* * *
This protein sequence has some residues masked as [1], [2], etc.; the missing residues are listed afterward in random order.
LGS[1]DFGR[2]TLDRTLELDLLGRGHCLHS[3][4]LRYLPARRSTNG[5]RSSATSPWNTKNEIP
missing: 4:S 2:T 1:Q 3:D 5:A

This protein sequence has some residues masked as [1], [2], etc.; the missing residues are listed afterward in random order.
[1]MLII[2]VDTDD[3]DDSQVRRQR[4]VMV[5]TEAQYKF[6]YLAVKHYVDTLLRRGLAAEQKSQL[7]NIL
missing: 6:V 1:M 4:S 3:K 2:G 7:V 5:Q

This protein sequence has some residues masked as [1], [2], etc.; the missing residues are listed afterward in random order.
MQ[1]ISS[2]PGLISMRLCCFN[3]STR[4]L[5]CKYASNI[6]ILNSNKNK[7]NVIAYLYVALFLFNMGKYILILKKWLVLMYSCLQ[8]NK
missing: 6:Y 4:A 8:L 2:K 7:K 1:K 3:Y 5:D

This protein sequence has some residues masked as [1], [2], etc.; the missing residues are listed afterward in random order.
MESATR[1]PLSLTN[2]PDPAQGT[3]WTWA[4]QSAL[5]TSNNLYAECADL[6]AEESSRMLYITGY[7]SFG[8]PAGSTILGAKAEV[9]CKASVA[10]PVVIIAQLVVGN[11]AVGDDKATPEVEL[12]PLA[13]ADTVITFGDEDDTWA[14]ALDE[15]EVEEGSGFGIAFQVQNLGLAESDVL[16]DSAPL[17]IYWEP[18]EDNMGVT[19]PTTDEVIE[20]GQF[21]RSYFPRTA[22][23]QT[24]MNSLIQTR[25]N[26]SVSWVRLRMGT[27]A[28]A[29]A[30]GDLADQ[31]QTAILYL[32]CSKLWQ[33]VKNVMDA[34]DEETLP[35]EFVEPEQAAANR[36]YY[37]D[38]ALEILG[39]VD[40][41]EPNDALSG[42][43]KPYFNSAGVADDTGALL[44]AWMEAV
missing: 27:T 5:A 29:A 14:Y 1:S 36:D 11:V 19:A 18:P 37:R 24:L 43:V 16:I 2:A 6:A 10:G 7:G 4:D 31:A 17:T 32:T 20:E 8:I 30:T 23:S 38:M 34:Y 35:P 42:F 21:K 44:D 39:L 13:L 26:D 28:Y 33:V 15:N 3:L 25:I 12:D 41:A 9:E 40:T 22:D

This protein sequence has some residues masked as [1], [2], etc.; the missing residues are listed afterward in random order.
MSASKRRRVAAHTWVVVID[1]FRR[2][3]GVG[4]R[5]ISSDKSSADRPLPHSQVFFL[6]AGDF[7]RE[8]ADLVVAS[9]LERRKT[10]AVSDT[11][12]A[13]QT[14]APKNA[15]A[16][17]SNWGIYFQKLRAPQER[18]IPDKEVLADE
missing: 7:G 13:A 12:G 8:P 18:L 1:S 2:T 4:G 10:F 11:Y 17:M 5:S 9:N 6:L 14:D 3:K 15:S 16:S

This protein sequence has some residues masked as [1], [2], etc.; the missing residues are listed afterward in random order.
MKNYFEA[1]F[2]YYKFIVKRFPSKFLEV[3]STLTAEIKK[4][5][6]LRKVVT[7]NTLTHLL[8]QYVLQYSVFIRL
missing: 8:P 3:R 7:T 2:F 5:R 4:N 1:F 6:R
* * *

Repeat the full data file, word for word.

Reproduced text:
This protein sequence has some residues masked as [1], [2], etc.; the missing residues are listed afterward in random order.
LGS[1]DFGR[2]TLDRTLELDLLGRGHCLHS[3][4]LRYLPARRSTNG[5]RSSATSPWNTKNEIP
missing: 4:S 2:T 1:Q 3:D 5:A

This protein sequence has some residues masked as [1], [2], etc.; the missing residues are listed afterward in random order.
[1]MLII[2]VDTDD[3]DDSQVRRQR[4]VMV[5]TEAQYKF[6]YLAVKHYVDTLLRRGLAAEQKSQL[7]NIL
missing: 6:V 1:M 4:S 3:K 2:G 7:V 5:Q

This protein sequence has some residues masked as [1], [2], etc.; the missing residues are listed afterward in random order.
MQ[1]ISS[2]PGLISMRLCCFN[3]STR[4]L[5]CKYASNI[6]ILNSNKNK[7]NVIAYLYVALFLFNMGKYILILKKWLVLMYSCLQ[8]NK
missing: 6:Y 4:A 8:L 2:K 7:K 1:K 3:Y 5:D

This protein sequence has some residues masked as [1], [2], etc.; the missing residues are listed afterward in random order.
MESATR[1]PLSLTN[2]PDPAQGT[3]WTWA[4]QSAL[5]TSNNLYAECADL[6]AEESSRMLYITGY[7]SFG[8]PAGSTILGAKAEV[9]CKASVA[10]PVVIIAQLVVGN[11]AVGDDKATPEVEL[12]PLA[13]ADTVITFGDEDDTWA[14]ALDE[15]EVEEGSGFGIAFQVQNLGLAESDVL[16]DSAPL[17]IYWEP[18]EDNMGVT[19]PTTDEVIE[20]GQF[21]RSYFPRTA[22][23]QT[24]MNSLIQTR[25]N[26]SVSWVRLRMGT[27]A[28]A[29]A[30]GDLADQ[31]QTAILYL[32]CSKLWQ[33]VKNVMDA[34]DEETLP[35]EFVEPEQAAANR[36]YY[37]D[38]ALEILG[39]VD[40][41]EPNDALSG[42][43]KPYFNSAGVADDTGALL[44]AWMEAV
missing: 27:T 5:A 29:A 14:Y 1:S 36:D 11:V 19:A 18:P 37:R 24:L 43:V 16:I 2:A 6:A 10:G 7:G 4:D 31:A 17:T 32:T 20:E 8:I 30:T 23:S 38:M 34:Y 35:P 42:F 21:K 44:D 39:L 13:L 26:D 28:Y 33:V 15:N 3:L 25:I 12:D 41:A 9:E 40:T 22:D

This protein sequence has some residues masked as [1], [2], etc.; the missing residues are listed afterward in random order.
MSASKRRRVAAHTWVVVID[1]FRR[2][3]GVG[4]R[5]ISSDKSSADRPLPHSQVFFL[6]AGDF[7]RE[8]ADLVVAS[9]LERRKT[10]AVSDT[11][12]A[13]QT[14]APKNA[15]A[16][17]SNWGIYFQKLRAPQER[18]IPDKEVLADE
missing: 7:G 13:A 12:G 8:P 18:L 1:S 2:T 4:G 10:F 11:Y 17:M 5:S 9:N 6:L 14:D 3:K 15:S 16:S

This protein sequence has some residues masked as [1], [2], etc.; the missing residues are listed afterward in random order.
MKNYFEA[1]F[2]YYKFIVKRFPSKFLEV[3]STLTAEIKK[4][5][6]LRKVVT[7]NTLTHLL[8]QYVLQYSVFIRL
missing: 8:P 3:R 7:T 2:F 5:R 4:N 1:F 6:R